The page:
Biggest Mistake in Powerlifting

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Biggest Mistake in Powerlifting

As a powerlifter, I made all the mistakes an athlete can make. That’s why it was hard to narrow it down to just one. I was the typical bull-headed powerlifter that had watched way too many videos. It was very hard to coach me, or to give me a piece of advice. It’s funny how I chose coaching as a profession. I guess that’s why I am ok with people not listening to everything that I say. Sometimes people need to make a few mistakes before they are able to move forward. I totally get that because I was the same way.

After weeding through all the mistakes that I could remember, the one that stood out was “getting too jacked too often”. When I first started powerlifting, I would stay intense all the time. I mean Kirk Karwoski was getting jacked in the videos, so I will get jacked in training. My perception wasn’t reality. Kirk was getting jacked for world record attempts not training numbers.

Here’s the thing. Every time that you get all jacked up, you are activating the fight or flight response in the sympathetic nervous system. This leads to adrenal fatigue, extra stress, and overall loss of energy in the long run. People talk about tapping into the adrenal system that is activated when a car is turned upside down on a child. People have been known to lift the car during these tragic moments to save the child.

That system is reserved for moments like that. If used on a daily basis, this will lead to muscle breakdown, a weakened immune system, and low energy levels. I recommend saving those moments for the platform or for PR attempts during training.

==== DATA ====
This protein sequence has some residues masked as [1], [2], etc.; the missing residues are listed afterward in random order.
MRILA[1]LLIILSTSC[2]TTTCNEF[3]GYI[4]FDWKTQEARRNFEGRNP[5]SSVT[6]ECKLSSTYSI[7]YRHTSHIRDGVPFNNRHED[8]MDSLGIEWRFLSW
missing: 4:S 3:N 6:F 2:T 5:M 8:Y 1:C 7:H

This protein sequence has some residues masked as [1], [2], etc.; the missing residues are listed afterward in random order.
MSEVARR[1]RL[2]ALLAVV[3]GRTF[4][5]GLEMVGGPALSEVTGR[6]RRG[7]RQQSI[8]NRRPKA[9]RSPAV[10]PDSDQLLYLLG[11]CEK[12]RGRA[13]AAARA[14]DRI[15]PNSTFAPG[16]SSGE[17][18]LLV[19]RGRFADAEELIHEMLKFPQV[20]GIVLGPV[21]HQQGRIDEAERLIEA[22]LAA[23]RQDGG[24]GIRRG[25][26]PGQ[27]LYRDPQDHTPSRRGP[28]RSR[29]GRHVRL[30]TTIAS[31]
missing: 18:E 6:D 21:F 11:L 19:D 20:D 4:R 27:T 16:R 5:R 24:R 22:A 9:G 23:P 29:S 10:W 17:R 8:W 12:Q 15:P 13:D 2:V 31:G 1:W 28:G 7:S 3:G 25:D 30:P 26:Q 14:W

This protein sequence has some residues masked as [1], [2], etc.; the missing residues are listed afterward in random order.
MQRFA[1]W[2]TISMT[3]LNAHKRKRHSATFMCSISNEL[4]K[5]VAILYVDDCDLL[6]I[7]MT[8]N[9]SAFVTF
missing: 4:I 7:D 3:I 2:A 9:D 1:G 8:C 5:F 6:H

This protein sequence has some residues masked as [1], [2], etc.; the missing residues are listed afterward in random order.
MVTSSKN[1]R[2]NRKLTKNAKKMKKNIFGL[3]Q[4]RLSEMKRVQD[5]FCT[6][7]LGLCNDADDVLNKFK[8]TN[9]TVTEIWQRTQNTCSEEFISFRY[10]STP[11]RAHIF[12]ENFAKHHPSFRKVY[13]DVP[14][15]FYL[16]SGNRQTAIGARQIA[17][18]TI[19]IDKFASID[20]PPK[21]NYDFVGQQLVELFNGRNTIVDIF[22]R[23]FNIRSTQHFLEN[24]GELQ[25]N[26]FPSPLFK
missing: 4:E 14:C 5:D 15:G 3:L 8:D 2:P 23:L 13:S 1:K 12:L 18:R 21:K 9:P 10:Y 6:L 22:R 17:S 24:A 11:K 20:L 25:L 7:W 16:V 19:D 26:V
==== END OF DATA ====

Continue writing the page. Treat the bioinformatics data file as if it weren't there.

Experienced lifters will eventually get in touch with their nervous system, and they will be able to excite themselves a little at a time or in a controlled amount. For example, when I was at the peak of my career, I would be smiling during my openers, totally focused and under control. I would get a little more excited for my second attempt. Third attempts in the squat and deadlift would be somewhere between jacked and all-out depending on the competition or the attempt (world record, for the win, etc).


When I learned this system for energy exertion, I was able to be a much more consistent lifter. The other big thing that I learned that you could apply to your own system is staying chill in the warm-up room. Most of my competitors would be raging in the back during the initial warm-ups. Do you really need to get jacked for a 135lb squat? Probably not!

Here’s the big secret to chilling out in the back room. The key is to pretend that it is your gym, and you are simply training with a bunch of your friends that love powerlifting as much as you do. When I started doing that, I started breaking world records.

The guys that get jacked too soon in the back will always run out of energy. You have to learn to control your emotions to ever be a great athlete at anything. If you are out of control, so is your lifting. That’s fact. Watch the greats like Ed Coan or Dan Green. They are in total control of their emotions. Their emotions are at an excited level, but they are still very in control. All the greats will perform like this. You might see them get jacked on world record attempts, but they will still be under control.

You might notice that I didn’t talk a lot about the bench press. The bench is a very technical lift. If you will stay under control, you will think your way to a successful lift. I recommend getting excited, but you will definitely want to stay focused and in control. You might find that you can think your way through this lift.

Don’t be the dummy going crazy in the back room with 135 pounds. That’s an obvious sign of a rookie. You are a professional, so act like that you’ve been there before. This will not only give you respect from your peers, but it will equal more kilos/pounds on your total.

Don’t forget about the Mash Elite Weightlifting Team Camp:

We are hosting a three-day camp July 8-10 at the Mash Compound. It’s going to look like this:

• Day 1 Max Out Friday with the team and social afterwards
• Day 2 Clinic with Coach McCauley, Coach Wilkes, me and the team
• Day 3 Clinic about meet day prep and strategy, and then a sanctioned meet

We’ve decided to limit the camp to only 20 people, so don’t wait if you’re interested. Here’s the link to find out more:

<<<3 Day Mash Camp>>>

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Champion powerlifter and world-class weightlifting coach Travis Mash shares his powerful neural activation technique - proven to instantly increase your strength as well as lead to more long-term gains.

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